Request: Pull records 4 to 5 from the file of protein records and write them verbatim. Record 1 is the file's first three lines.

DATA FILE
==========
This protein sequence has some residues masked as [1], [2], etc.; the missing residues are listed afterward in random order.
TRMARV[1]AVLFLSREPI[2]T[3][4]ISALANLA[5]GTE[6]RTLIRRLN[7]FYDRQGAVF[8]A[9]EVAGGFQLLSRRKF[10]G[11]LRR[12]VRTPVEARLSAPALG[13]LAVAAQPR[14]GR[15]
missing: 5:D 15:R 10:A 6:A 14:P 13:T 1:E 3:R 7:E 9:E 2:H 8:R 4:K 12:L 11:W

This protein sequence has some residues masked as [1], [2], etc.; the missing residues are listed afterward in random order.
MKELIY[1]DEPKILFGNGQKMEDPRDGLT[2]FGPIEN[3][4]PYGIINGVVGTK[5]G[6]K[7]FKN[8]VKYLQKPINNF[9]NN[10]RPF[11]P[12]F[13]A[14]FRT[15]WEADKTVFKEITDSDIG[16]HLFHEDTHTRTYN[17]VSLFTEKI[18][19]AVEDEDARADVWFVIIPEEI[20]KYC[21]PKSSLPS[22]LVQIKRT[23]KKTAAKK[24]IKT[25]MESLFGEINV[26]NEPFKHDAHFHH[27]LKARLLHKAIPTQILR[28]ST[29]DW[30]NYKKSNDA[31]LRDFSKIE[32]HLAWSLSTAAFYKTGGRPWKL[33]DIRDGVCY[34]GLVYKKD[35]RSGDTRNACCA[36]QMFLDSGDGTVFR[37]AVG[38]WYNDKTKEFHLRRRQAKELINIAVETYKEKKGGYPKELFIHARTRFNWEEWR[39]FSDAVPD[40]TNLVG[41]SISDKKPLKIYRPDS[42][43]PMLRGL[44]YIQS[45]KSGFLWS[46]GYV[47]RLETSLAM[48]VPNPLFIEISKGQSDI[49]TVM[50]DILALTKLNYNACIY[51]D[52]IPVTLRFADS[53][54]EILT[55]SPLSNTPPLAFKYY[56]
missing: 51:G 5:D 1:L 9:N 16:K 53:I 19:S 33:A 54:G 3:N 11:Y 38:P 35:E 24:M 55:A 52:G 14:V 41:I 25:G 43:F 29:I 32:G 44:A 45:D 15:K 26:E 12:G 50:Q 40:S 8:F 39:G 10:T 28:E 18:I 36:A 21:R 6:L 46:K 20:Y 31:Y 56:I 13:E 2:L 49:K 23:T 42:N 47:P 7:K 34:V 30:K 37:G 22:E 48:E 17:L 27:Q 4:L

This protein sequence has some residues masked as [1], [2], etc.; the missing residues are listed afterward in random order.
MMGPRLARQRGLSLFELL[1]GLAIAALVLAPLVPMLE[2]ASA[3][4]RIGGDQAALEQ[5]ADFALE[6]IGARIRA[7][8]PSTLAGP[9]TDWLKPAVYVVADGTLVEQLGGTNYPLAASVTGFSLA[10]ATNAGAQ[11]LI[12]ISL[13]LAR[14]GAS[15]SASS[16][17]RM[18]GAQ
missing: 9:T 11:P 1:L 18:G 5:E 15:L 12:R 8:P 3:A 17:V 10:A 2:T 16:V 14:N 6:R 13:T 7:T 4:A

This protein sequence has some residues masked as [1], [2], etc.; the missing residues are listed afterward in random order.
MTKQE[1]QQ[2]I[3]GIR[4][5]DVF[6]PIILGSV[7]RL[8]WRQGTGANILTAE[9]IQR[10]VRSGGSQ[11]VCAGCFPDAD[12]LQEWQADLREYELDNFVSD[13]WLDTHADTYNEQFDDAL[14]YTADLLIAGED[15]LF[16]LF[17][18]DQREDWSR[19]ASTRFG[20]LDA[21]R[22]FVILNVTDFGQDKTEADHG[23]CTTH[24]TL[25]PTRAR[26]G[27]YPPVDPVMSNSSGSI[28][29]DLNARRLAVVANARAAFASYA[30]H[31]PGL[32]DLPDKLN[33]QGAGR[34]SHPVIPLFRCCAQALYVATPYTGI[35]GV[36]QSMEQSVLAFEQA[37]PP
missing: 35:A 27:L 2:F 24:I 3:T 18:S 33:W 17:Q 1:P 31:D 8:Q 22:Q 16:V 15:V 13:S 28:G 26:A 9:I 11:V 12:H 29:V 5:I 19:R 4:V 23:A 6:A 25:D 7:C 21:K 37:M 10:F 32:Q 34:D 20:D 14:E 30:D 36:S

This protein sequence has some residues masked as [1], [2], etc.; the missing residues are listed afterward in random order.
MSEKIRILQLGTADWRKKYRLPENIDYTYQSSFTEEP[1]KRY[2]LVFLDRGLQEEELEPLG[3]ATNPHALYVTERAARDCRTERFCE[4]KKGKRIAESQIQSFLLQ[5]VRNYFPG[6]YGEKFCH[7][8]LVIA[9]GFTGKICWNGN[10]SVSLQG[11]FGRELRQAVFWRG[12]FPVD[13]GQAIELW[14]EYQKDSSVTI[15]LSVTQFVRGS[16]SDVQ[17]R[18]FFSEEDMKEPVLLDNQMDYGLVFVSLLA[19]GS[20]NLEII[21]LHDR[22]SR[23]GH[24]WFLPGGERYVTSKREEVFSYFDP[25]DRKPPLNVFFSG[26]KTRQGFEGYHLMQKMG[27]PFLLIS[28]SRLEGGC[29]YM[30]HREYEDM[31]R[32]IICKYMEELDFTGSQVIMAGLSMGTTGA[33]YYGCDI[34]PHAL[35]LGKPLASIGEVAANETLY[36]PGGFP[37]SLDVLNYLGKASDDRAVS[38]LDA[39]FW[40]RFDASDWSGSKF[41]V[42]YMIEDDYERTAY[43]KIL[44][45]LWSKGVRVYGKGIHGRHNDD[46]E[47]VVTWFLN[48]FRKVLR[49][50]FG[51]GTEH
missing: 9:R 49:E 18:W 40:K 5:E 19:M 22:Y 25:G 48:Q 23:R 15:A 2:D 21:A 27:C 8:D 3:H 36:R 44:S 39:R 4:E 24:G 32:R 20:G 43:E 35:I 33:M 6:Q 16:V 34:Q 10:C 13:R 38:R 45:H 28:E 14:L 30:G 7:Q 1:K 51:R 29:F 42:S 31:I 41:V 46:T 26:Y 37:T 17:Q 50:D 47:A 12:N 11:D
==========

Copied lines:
This protein sequence has some residues masked as [1], [2], etc.; the missing residues are listed afterward in random order.
MTKQE[1]QQ[2]I[3]GIR[4][5]DVF[6]PIILGSV[7]RL[8]WRQGTGANILTAE[9]IQR[10]VRSGGSQ[11]VCAGCFPDAD[12]LQEWQADLREYELDNFVSD[13]WLDTHADTYNEQFDDAL[14]YTADLLIAGED[15]LF[16]LF[17][18]DQREDWSR[19]ASTRFG[20]LDA[21]R[22]FVILNVTDFGQDKTEADHG[23]CTTH[24]TL[25]PTRAR[26]G[27]YPPVDPVMSNSSGSI[28][29]DLNARRLAVVANARAAFASYA[30]H[31]PGL[32]DLPDKLN[33]QGAGR[34]SHPVIPLFRCCAQALYVATPYTGI[35]GV[36]QSMEQSVLAFEQA[37]PP
missing: 35:A 27:L 2:F 24:I 3:T 18:S 33:W 17:Q 1:P 31:D 8:Q 22:Q 16:V 15:V 13:S 28:G 26:A 9:I 11:V 12:H 29:V 5:I 19:R 4:V 23:A 6:A 25:D 7:C 21:K 37:M 10:F 32:Q 34:D 20:D 14:E 30:D 36:S

This protein sequence has some residues masked as [1], [2], etc.; the missing residues are listed afterward in random order.
MSEKIRILQLGTADWRKKYRLPENIDYTYQSSFTEEP[1]KRY[2]LVFLDRGLQEEELEPLG[3]ATNPHALYVTERAARDCRTERFCE[4]KKGKRIAESQIQSFLLQ[5]VRNYFPG[6]YGEKFCH[7][8]LVIA[9]GFTGKICWNGN[10]SVSLQG[11]FGRELRQAVFWRG[12]FPVD[13]GQAIELW[14]EYQKDSSVTI[15]LSVTQFVRGS[16]SDVQ[17]R[18]FFSEEDMKEPVLLDNQMDYGLVFVSLLA[19]GS[20]NLEII[21]LHDR[22]SR[23]GH[24]WFLPGGERYVTSKREEVFSYFDP[25]DRKPPLNVFFSG[26]KTRQGFEGYHLMQKMG[27]PFLLIS[28]SRLEGGC[29]YM[30]HREYEDM[31]R[32]IICKYMEELDFTGSQVIMAGLSMGTTGA[33]YYGCDI[34]PHAL[35]LGKPLASIGEVAANETLY[36]PGGFP[37]SLDVLNYLGKASDDRAVS[38]LDA[39]FW[40]RFDASDWSGSKF[41]V[42]YMIEDDYERTAY[43]KIL[44][45]LWSKGVRVYGKGIHGRHNDD[46]E[47]VVTWFLN[48]FRKVLR[49][50]FG[51]GTEH
missing: 9:R 49:E 18:W 40:K 5:E 19:M 22:Y 25:G 48:Q 23:R 15:A 2:D 21:A 27:C 8:D 3:H 36:R 44:S 39:R 4:E 24:G 32:R 20:G 43:E 35:I 33:M 6:Q 16:V 34:Q 10:C 13:R 38:R 45:H 28:E 14:L 30:G 7:Q 1:K 51:R 29:F 42:S 31:I 41:V 46:T 26:Y 37:T 17:Q 50:D 47:A 12:N 11:D